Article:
Robert Bruce: Yeah. Picasso is great. I could talk about Picasso all day long. That is a good example because he is one of those few that did actually enjoy great success during his lifetime, but he also went the other way with what we’re discussing here and called himself ‘great’ from an early age. However, there are examples of where it does work. He was striving for something beyond what I think most people strive for. Those cases are so rare. Very, very few could ever get away with what he got away with.

Brian Gardner: So one of the problems I think we have is that we focus too much on the audience and the user. It really taints and distorts why we do what we do. If it’s not a passion project and it becomes an audience project, then it becomes work. For me, I don’t like to design and do things creatively where I feel like the heat to do something successful or the heat to do something that might sell. If I do, those are the ones that usually fall flat anyhow.

Focusing on the Fundamentals of Your Craft

Brian Gardner: I love the idea of creating to create. I even tweeted a couple nights ago, just saying, “I just want to create to create.” Those are the types of works that typically are the ones that end up more successful.

Pamela, from our company, also said something to me the other day in a call that we had which made a ton of sense. “We focus too much on pushing ourselves on others and should focus more on pulling them in.”

Robert Bruce: That is interesting. You are an example, though. We talked about this a few days ago. Take the WordPress premium theme market, which you pioneered. I don’t know, because I wasn’t there. I didn’t know you at the time. You were in a position where I bet there was a lot of fun and a lot of freedom in that, at least in the beginning stages. But you also had an idea that there would be, or likely was, a market for premium themes. It was kind of a perfect combination of the two things.

Then it went crazy and gets out of hand. It becomes more work than maybe you anticipated, of course, later on. In the beginning, I would bet that you had the audience in mind for that. Would you agree with that or disagree?

Brian Gardner: Yeah. It was a supply and demand situation. Clearly, I realized there was a huge demand for something, so I had to supply it. Back then, I was working a day job. At the very beginning of the premium WordPress theme deal, it was still a passion for me. I didn’t need to put food on the table with it. It just turned out that I was so passionate about it that it obviously transpired over to the users.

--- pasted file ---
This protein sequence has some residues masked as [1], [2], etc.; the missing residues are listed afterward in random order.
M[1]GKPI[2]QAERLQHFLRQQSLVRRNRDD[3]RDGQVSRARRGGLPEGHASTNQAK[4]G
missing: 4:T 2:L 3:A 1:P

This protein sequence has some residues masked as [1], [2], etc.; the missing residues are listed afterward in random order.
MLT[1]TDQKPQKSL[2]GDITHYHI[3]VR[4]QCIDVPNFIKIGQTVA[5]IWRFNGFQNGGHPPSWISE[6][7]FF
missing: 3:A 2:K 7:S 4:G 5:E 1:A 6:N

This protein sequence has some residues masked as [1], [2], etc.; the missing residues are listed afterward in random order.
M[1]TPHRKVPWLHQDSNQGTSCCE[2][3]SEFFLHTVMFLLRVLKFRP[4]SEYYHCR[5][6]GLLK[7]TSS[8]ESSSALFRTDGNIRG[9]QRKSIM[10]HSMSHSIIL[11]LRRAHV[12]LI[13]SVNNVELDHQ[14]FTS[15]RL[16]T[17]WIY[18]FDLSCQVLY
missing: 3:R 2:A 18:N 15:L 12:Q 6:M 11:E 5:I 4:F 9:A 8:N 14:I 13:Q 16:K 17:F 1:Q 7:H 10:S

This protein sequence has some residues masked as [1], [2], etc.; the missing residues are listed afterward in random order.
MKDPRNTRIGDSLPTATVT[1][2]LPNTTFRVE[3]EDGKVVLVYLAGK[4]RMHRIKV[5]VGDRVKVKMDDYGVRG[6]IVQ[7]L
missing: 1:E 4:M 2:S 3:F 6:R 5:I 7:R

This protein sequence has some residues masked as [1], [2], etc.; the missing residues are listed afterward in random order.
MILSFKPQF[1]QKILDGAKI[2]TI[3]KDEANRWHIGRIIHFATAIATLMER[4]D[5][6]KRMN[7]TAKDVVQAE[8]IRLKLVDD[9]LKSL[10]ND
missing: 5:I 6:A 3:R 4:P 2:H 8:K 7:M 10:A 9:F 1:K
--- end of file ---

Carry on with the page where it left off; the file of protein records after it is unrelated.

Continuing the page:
Bono, Being 16 and Taking Over the World

Brian Gardner: When things are new — ‘shiny new toy’ syndrome — it was all about creating and doing whatever anybody wanted. I was learning so much back then. I overanalyzed the market, and I tried to find holes where they’re not. It’s a different situation. I was young and dumb. I didn’t know what I was doing back then.

Robert Bruce: Bono had a great quote. This was years ago. He said, “When you’re 16, you think you can take over the world, and sometimes you’re right.” Sometimes in that ignorance, you can create amazing things that set the world on fire, or set a market on fire in the context of what we’re talking about here.

Brian Gardner: That reminds me a lot of Chrissie Wellington. I’m an endurance person. I run a lot. Chrissie Wellington is a triathlete. A few years ago, she was interviewed during her first Ironman World Championship down in Kona, Hawaii. She was asked, “Chrissie, how do you think you’re going to do?” She’s like, “I have no idea. I’ve not done this before.”

Why Passion Projects Are Tough in the Context of Business

Robert Bruce: Let me say this. Back to the idea of creating for an audience. Last week we touched on it. You can create and build things without thinking about an audience or thinking about a market all you want. That’s a good thing to do. Projects for yourself, ‘passion projects’ as you put it.

Again, in the context of business, that is tough. If you want to go that route, very few, a tiny percentage of those who are doing ‘passion projects’ can make a business out of it. What we go back to over and over, though, is don’t count on it. If you want to make something into a potential business, you have to consider the market and the audience there and move towards them as much, and serve them, as much as possible with what you’re doing.

The magic happens, though, in an overlap where something like you using your design skills back in the day. You were able to be a designer. You were able to be this theme developer, but it also overlapped with, like you said, there was a ravenous market for these premium themes at the time that you largely created.

Brian Gardner: Alright. This week on No Sidebar the Newsletter, Allison wrote something that really just goes along everything we’ve been talking about. She says, “What’s stopping incredibly smart, creative people from becoming as successful as they hope to be and can be is their own mindset.”

Again, Ruthie Lindsey says this — and I’ve quoted her before many times — “All of us are longing for connection and authenticity, and what we believe will repel people does the exact opposite.”

George Costanza Doing ‘The Opposite’